Jeffrey J. Brown | Dec. 9, 2013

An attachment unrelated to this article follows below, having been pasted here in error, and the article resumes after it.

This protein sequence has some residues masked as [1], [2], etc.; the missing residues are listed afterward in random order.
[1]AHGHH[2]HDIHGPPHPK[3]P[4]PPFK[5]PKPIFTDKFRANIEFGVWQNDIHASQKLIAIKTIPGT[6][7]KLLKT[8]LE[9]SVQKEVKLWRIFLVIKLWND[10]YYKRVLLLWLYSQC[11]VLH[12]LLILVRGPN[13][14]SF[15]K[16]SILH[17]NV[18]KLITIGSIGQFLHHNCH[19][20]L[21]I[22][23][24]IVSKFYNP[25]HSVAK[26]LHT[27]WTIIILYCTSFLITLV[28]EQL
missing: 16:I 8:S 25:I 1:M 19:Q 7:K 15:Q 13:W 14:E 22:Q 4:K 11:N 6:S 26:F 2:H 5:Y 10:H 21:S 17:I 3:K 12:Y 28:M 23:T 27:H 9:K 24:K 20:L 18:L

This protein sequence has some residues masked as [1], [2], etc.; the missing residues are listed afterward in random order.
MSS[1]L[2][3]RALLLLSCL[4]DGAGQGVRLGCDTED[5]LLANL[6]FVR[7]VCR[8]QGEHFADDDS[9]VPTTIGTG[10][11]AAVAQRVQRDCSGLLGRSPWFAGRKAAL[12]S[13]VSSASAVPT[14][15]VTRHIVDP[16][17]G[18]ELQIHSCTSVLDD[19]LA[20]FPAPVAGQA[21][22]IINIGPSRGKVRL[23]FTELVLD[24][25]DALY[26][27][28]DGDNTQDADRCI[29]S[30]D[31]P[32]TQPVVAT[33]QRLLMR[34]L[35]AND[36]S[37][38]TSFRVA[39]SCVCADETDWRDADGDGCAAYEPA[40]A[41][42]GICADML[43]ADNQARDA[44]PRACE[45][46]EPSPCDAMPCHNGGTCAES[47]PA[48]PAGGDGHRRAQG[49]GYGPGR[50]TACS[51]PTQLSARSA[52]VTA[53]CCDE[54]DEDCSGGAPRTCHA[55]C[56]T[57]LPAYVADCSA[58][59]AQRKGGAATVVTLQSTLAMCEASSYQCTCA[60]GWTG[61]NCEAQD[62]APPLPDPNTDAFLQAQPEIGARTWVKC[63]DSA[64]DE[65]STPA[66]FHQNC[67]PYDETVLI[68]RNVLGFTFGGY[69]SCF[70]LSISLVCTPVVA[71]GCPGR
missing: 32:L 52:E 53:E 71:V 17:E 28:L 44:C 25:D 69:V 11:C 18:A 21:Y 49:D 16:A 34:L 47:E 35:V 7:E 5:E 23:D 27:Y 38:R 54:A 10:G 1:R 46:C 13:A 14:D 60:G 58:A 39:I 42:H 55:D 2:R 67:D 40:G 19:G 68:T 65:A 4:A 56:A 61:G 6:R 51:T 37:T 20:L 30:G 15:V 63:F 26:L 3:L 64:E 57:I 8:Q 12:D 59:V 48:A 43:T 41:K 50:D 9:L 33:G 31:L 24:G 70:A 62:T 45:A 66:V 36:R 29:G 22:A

From the article, "There are two obstacles keeping the U.S. from being a net-exporter of crude oil." I suppose that I would add a third, to-wit, that the US is currently reliant on imports for about half of the crude oil that is processed daily in US refineries. I estimate that the US is going to average an annual crude oil (actually crude + condensate) production rate of about about 7.5 mbpd (million barrels per day) in 2013. In my opinion, the US is going to be lucky to maintain this approximate production rate out to the year 2023. Assuming a 10%/year annual production decline rate from existing wells (this would be the production decline from 2013 to 2014, if no new wells were completed in 2014), which is probably a conservative estimate, the US oil industry would have to replace 100% of current crude oil production--every field from the Gulf of Mexico to Alaska--over the next 10 years, just to maintain the current crude oil rate for 10 years. And Citi Research puts the overall decline rate from existing US natural gas production at about 24%/year, which implies that just to maintain current US natural gas production, the industry has to replace 100% of current US natural gas production in about four years. Meanwhile, we have seen a regional decline in Western Hemisphere net oil exports, from the seven major net oil exporters in the Americas, as their combined net oil exports fell from 5.9 mbpd in 2004 to 5.0 mbpd in 2012 (EIA, total petroleum liquids + other liquids). And we have seen a global post-2005 decline in Global Net Exports of oil, with the developing countries, led by China, consuming an increasing share of a post-2005 declining volume of Global Net Exports of oil.